Limited war

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A limited war is one in which the belligerents do not expend all of the resources at their disposal, whether human, industrial, agricultural, military, natural, technological, or otherwise in a specific conflict.[1] This may be to preserve those resources for other purposes, or because it might be more difficult for the participants to use all of an area's resources rather than part of them. Limited war is the opposite concept to total war.


American Indian

Many of the American Indian practiced limited warfare or similar behaviors. Eastern groups at the time of contact with Europeans often would not kill all enemies; they would capture many for adoption to replenish their own populations. That is related to mourning wars. The Aztec did flower wars to keep subordinate nations symbolically defeated and capture sacrificial victims (who were symbolically adopted). The wars left noncombatants and materials without risk of physical harm.

Crimean War

Prime Minister of the United Kingdom Lord Palmerston decided to fight a limited war against Russia since waging a total war would have required massive reform of the armed forces.

Korean War

At the beginning of the Korean War, US President Harry S. Truman and General Douglas MacArthur strongly disagreed with each other. Truman believed in the containment of North Korea north of the 38th parallel. MacArthur pressed for destroying and routing (rollback) of North Korea. The disagreement escalated at the cost of MacArthur's command and career, as he exasperated Truman and frustrated Truman's limited war policy. Truman's gave the following reasons for his policy:

"The Kremlin [Soviet Union] is trying, and has been trying for a long time, to drive a wedge between us and the other nations. It wants to see us isolated. It wants to see us distrusted. It wants to see us feared and hated by our allies. Our allies agree with us in the course we are following. They do not believe that we should take the initiative to widen the conflict in the Far East. If the United States were to widen the conflict, we might well have to go it alone.... If we go it alone in Asia, we may destroy the unity of the free nations against aggression. Our European allies are nearer Russia than we are. They are in far greater danger.... Going it alone brought the world to the disaster of World War II.... I do not propose to strip this country of its allies in the face of Soviet danger. The path of collected security is our only sure defense against the dangers that threaten us."[2]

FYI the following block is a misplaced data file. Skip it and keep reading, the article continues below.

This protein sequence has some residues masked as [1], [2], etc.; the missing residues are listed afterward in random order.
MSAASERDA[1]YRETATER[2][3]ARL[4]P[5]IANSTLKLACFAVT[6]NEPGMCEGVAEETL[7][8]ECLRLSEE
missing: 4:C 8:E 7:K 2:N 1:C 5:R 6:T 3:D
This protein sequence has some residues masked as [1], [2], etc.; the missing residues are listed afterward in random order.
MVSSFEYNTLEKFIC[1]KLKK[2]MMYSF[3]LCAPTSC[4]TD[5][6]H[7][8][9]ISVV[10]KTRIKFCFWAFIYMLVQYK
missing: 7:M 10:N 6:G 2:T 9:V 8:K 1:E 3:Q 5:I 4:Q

Vietnam War

The concept of limited war was also used in the Vietnam War by the United States under Presidents John F. Kennedy and Lyndon B. Johnson as part of a strategy to contain the spread of Communism without provoking a wider confrontation with the Soviet Union. Richard Barnet, who quit the State Department in 1963 due to his disagreements with Kennedy's incremental Vietnam escalation, described his misgivings in 1968: "The President had rejected major military intervention as a conscious policy, but he had set in force the bureaucratic momentum that would make it a certainty."[3]

War of Attrition

The War of Attrition was fought between Israel and Egypt from 1967 to 1970 and mostly consisted of artillery shelling, aerial warfare, and small scale raids.

Falklands War

Often seen as a "textbook example of a limited war - limited in time, in location, in objectives and in means",[4] the Falklands War was fought over the course of 10 weeks and ended with a little over a thousand casualties on both sides.

NATO bombing of Yugoslavia

The NATO bombing of Yugoslavia, part of the Kosovo War, was a limited war from NATO's side.[5] NATO predominantly used a large-scale air campaign to destroy Yugoslav military infrastructure from high altitudes.

Second Sino Indian War

This was fought in 1967 between China and India in the Sikkim sector of the Line of Actual Control. It is also known as the 1967 Nathu La and Cho La clashes.


  1. ^ Osgood, Robert Endicott. "Limited War: The Challenge To American Security." University of Chicago Press, 1957. pp. 1-2. Print.
  2. ^ Appleby, Joyce Oldham. "Different Viewpoints." The American Republic since 1877. New York: Glencoe/McGraw-Hill, 2005. pp. 664-65. Print.
  3. ^ Chester, Hodgson & Page, An American Melodrama: The Presidential Campaign of 1968, Viking Press, 1969, pg. 25
  4. ^ Lawrence, Freedman, "Britain and the Falklands War"(Oxford: Basil Blackwell, 1988), p. 1. Print.
  5. ^ Florian Bieber; Zidas Daskalovski (2 August 2004). Understanding the War in Kosovo. Routledge. pp. 325–. ISBN 978-1-135-76155-4.